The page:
In the rare cases where the lighter golden form of treacle is used in this country, it would be "cane syrup," but most folks don't know what that is, either. The darker forms are common, though, as "molasses."

"Axe" is one of those words over here where both spellings are still legit, though over time "Ax" will probably win as it uses less ink.

"Arse" always makes me think it's a version of "ars poetica."

The Vance title is pretty funny. "Wank" is still uncommon over here, but "wanker" has been a highly successful British export--much to the initial displeasure of the little town in Oregon named "Wanker's Corner". (We used to drive past Wanker's Corner frequently. They inist the name is pronounced "WAHN-ker". Yeah, right.)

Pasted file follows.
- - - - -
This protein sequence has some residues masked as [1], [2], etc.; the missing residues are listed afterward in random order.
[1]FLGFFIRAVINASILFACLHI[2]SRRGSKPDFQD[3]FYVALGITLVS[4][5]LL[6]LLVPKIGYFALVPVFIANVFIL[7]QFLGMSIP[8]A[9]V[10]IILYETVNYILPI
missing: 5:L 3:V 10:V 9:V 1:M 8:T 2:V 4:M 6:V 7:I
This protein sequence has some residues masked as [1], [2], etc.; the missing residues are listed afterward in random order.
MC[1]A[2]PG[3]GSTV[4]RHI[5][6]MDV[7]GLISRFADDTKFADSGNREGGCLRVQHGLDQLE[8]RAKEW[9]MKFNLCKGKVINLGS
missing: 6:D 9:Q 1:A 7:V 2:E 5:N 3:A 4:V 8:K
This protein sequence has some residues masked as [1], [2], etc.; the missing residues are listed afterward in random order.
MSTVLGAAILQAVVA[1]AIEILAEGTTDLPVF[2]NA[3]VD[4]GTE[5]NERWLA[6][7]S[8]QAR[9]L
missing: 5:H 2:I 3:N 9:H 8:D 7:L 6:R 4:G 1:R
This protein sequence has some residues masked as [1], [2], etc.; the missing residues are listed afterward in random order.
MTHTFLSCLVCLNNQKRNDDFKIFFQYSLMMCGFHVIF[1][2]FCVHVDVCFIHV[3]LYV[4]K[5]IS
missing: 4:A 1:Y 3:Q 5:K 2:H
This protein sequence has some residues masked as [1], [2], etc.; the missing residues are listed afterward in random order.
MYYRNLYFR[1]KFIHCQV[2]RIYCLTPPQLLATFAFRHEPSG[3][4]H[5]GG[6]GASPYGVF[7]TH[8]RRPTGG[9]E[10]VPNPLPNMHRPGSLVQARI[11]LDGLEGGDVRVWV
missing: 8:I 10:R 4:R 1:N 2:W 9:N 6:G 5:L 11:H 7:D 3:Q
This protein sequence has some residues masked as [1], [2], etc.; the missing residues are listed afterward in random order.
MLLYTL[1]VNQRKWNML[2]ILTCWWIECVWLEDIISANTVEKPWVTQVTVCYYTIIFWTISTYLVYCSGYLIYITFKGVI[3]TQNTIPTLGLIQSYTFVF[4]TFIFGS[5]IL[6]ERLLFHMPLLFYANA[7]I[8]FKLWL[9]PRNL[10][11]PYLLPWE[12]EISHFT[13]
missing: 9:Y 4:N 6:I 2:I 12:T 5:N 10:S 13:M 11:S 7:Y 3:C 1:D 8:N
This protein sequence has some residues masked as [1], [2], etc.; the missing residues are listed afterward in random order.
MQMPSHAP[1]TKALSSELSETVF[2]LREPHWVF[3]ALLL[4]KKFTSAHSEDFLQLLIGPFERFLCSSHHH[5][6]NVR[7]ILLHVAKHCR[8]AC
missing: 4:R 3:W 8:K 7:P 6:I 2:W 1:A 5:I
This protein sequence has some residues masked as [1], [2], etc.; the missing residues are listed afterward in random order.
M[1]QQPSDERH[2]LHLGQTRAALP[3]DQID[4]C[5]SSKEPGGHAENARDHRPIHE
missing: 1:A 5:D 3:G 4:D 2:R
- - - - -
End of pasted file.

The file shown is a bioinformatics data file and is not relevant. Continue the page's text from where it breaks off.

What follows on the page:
David Isaak said...

Hi, Roger--

Send in the killer penguin! Maybe Penguin or Putnam have some idea how to get action out of Amazon. I certainly haven't had any luck.

David Thayer said...

Amazon is moving from Beacon Hill to Wankers Corner so I'm sure the brain trust is preoccupied with getting the office furniture squared away.

Tim Stretton said...

"Wanker's Corner" is magnificent! I'm glad to see this very British epithet making headway in the wider world.

I enjoyed the bathos, many years ago, when Brazil played Wales at football ("soccer"). The BBC left a bit too much crowd noise in, and a little local atmosphere came through as a Welsh youth abused the Brazil captain :"Socrates, you wanker!"

David Isaak said...

Hi, David--

If ever a business should have been based in Wanker's Corner, it's Amazon.

David Isaak said...

Hi, Tim--

The original Socrates was a bit of a wanker too, come to think of it.